Heartfox

[edit]

Stopping here. Oppose per 1a, 1c. Heartfox (talk) 19:48, 20 July 2024 (UTC)[reply]

Nominator(s): Mattximus (talk) 19:13, 15 July 2024 (UTC)[reply]

This is my second attempt at nominating this obscure worm. I believe I've made all changes requested in previous nomination, and peer review and captured all relevant literature (there is not much), but am ready to make any and all suggestions here. Thanks in advance!Mattximus (talk) 19:13, 15 July 2024 (UTC)[reply]

  • Sure! I made a large number of edits on May 8th just before the FAC closed, but it was not enough to garner support. I then went through all comments and did some rewrites on June 4th to try and make sure every single comment was addressed. Is that the information you were looking for? Also thank you for taking the time to review such an obscure article. Mattximus (talk) 15:15, 16 July 2024 (UTC)[reply]
I've compared my last comments with the current version, and a few points still stand out, listed below. I believe that's all, but it's a bit difficult to figure out after this time. FunkMonk (talk) 23:11, 16 July 2024 (UTC)[reply]
  • Two reviewers have suggested conversions for measurements, which has not been done.
  • I added this to the lead, but there are so many measurements in the body that it looked like a complete mess with double the measurements. I'm not sure that non-metric measurements are needed in a scientific article, apart from the lead which provides an overview. Is this critical to passing FA? It would make parts of the body almost unreadable.
  • There is still a good deal of duplinks. They can be highlighted with this script:[7]
  • Done. Thanks for sharing that script, I'm going to use it from now on.
  • Anything on on how the type specimens were collected? From one or more moles?
  • Unfortunately not, I did my best to relay all information regarding the collection from the original document. It's also the only paper to mention the sampling.
Nominator(s): Epicgenius (talk) 15:26, 15 July 2024 (UTC)[reply]

This article is about another skyscraper in New York City. This office building, constructed for the Time and Life Company, opened in 1960 as part of an expansion of Rockefeller Center. It's distinctive not so much for its exterior (which resembles any other 1960s office building in NYC), but for its whimsical modern interiors, which include a serpentine pavement, steel-and-marble walls, and burgundy glass ceilings. The building also featured a dining club, stores, and even an auditorium. Perhaps the design of the interiors is why the building was nearly fully occupied a year after it opened.

This page became a Good Article three years ago after a Good Article review by A person in Georgia, for which I am very grateful. After some more recent copyedits, I think the page is up to FA quality. I look forward to all comments and feedback. Epicgenius (talk) 15:26, 15 July 2024 (UTC)[reply]

Joeyquism

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I'll get to this in the coming days. joeyquism (talk) 23:03, 15 July 2024 (UTC)[reply]

Below are some comments on prose, most of which are nits; feel free to refuse with justification:

Lead

  • "The lobby contains serpentine floors; white-marble and stainless-steel walls; reddish-burgundy glass ceilings; and artwork by Josef Albers, Fritz Glarner, and Francis Brennan." - I think that the semicolons here should be replaced with commas, though I recognize that this is technically proper usage as the last clause itself contains a list with commas. Just a small grammatical nitpick on my part.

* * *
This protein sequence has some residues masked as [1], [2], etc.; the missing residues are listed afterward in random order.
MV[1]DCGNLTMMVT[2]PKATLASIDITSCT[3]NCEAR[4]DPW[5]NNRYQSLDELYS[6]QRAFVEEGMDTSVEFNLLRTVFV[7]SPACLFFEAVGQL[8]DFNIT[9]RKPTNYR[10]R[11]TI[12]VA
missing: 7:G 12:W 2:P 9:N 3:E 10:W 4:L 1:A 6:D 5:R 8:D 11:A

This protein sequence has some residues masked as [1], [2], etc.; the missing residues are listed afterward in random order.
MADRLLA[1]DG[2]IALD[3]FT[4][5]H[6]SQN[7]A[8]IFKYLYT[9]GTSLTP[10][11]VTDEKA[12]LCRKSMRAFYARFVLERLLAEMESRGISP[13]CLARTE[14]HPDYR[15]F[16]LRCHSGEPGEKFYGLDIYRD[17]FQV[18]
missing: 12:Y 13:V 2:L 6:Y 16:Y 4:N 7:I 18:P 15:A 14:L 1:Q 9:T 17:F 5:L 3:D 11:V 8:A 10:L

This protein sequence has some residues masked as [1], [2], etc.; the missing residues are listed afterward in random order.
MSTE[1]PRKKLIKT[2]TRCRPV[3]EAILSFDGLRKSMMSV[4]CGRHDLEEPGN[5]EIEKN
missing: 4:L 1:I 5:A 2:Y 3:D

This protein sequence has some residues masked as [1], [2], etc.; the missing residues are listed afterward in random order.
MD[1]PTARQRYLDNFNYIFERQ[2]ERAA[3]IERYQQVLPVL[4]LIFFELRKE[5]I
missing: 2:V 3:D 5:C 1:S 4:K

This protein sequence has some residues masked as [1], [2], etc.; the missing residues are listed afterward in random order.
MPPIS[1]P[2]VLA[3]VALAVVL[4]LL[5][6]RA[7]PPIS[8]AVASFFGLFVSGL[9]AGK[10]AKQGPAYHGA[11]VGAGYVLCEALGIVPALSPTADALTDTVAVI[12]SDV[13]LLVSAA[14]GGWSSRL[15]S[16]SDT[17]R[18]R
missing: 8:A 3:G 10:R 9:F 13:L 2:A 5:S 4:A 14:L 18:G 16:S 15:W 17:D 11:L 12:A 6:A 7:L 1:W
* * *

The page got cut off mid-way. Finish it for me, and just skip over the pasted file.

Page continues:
• The first instance of Time Inc. should be wikilinked. Premature apologies for further comments on wikilinking - I recognize that it can be a bit of a nuisance to the nominator and that there are certain MOS standards that should be upheld with regards to it, though I will try to keep it to a minimum here.
  • "Construction started in May 1957; the building was topped out during November 1958; and occupants began moving into their offices in late 1959." - In this case, however, the second semicolon should be a comma, as the last clause is not independent (contains "and").

Site

  • No glaring issues.

Architecture

  • I happened to be familiar with Syska Hennessy for reasons I am not too sure of at the moment; however, to someone who may be unfamiliar, it could appear to be a person with a rather unconventional name. Would mentioning that it's an engineering firm (or just a firm/company) be worth it here, in your opinion?
  • Wikilink Limestone in "1271 Avenue of the Americas' facade is made mostly of glass, which at the time of the building's construction cost the same as a wall made mostly of limestone."
  • Wikilink Canopy (architecture) in "At ground level, there is a canopy over the 51st Street entrance." I won't include further comments on wikilinking from here, though I would suggest it be done for the more technical terms such as emissivity, parapet and terrazzo. I will leave the determination of what could be considered technical up to you, unless more elaboration is requested. Hoping this isn't too big a bother :( I realize that I'm being rather pedantic here.
  • "Internally, 1271 Avenue of the Americas was divided into eight zones for air-conditioning." - Is this currently how the building is set up, or has there been further development here (as of right now, I am not sure whether the upgrade in 1957 was done to address this division). I think that "initially" between "was" and "divided" would be a good disambiguation, though if it's set up like this now, perhaps change "was" to "is".
  • "The ceiling throughout the lobby is 16 ft (4.9 m) high. The ceiling is made of dark maroon glass tiles, finished in a matte covering, with white lighting coves in some tiles." - Perhaps these can be combined into one sentence?